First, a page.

Seven months into 2021, executions in the United States are near historic lows. As of the end of July, only the former federal administration and the state of Texas had carried out any executions, and the five prisoners put to death placed the country on pace for the fewest executions since five states carried out a total of five executions in 1983.

The three federal executions carried out in the waning days of the Trump administration ended an historically aberrant six months and two days in which the federal government conducted more civilian executions than any prior presidential administration in the 20th or 21st centuries. The last time any state other than Texas carried out an execution was May 19, 2020, when Missouri executed Walter Barton.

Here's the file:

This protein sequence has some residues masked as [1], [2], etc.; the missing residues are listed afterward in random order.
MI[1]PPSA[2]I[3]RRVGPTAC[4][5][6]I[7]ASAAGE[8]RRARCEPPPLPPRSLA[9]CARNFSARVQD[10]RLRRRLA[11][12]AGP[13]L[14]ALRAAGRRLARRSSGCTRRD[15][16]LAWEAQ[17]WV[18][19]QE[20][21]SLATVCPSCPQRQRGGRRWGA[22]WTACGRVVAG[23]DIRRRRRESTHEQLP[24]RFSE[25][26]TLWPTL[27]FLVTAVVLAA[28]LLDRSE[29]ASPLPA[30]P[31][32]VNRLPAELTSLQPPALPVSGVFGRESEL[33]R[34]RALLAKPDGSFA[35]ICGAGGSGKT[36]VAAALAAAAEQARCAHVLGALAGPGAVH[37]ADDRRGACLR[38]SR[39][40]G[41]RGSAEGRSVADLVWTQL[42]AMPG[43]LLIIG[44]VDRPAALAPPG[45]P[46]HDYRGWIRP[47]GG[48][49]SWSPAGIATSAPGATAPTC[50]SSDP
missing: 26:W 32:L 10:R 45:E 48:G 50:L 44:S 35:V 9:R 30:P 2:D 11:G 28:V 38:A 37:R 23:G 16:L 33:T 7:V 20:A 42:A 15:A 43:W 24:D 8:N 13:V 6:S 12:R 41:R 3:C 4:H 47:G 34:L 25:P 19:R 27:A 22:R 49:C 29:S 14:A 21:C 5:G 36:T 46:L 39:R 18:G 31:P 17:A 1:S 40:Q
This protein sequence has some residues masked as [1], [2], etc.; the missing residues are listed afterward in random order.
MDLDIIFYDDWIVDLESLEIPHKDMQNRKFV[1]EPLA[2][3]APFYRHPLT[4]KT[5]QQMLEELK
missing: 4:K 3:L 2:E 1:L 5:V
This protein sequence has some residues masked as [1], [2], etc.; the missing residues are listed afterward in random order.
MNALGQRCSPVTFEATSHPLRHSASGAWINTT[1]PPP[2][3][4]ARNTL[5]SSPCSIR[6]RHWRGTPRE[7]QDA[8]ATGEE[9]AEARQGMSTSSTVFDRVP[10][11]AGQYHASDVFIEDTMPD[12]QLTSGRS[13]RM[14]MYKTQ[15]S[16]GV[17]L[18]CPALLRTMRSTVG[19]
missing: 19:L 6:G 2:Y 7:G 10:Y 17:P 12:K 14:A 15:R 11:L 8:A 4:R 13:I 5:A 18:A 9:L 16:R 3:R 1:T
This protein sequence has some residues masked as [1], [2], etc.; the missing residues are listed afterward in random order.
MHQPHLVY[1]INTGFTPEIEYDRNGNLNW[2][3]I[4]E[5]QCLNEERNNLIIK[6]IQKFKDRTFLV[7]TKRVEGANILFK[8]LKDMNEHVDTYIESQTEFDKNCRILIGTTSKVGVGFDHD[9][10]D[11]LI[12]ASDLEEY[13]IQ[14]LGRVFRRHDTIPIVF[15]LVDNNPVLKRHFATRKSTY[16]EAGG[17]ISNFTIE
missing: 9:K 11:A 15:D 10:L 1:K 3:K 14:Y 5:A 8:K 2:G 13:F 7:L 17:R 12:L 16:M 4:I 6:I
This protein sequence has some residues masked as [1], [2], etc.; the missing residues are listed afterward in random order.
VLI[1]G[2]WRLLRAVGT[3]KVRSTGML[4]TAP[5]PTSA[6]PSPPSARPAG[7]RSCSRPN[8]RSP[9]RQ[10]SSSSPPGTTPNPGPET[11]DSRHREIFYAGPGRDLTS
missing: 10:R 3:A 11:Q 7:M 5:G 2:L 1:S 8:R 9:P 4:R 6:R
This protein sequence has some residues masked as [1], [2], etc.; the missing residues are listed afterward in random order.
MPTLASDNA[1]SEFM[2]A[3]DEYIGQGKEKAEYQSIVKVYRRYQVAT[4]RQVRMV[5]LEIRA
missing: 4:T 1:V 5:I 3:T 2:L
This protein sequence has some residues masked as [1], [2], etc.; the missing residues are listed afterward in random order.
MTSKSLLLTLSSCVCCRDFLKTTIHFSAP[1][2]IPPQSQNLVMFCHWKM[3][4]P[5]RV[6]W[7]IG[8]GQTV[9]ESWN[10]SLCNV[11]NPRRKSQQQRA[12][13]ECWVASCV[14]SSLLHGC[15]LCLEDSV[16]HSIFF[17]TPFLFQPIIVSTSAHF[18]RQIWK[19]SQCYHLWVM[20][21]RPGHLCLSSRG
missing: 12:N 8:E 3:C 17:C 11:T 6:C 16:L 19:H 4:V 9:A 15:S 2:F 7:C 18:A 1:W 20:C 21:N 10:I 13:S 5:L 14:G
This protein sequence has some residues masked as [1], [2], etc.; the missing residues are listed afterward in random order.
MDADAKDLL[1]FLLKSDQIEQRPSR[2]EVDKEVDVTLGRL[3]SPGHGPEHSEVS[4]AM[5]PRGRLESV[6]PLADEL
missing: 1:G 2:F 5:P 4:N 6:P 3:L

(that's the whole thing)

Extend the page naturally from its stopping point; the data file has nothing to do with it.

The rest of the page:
As of August 1, 2021, seven execution dates were pending across the United States. Six were in Texas and one was in Missouri. Twenty-seven execution dates for 2021 have been halted by stays of execution, reprieves, rescheduling, or the death of the prisoner on death row. If all seven currently scheduled executions take place, the 12 executions would be the fewest since six states carried out 11 executions in 1988. Additional execution dates are expected to be scheduled for later in the year.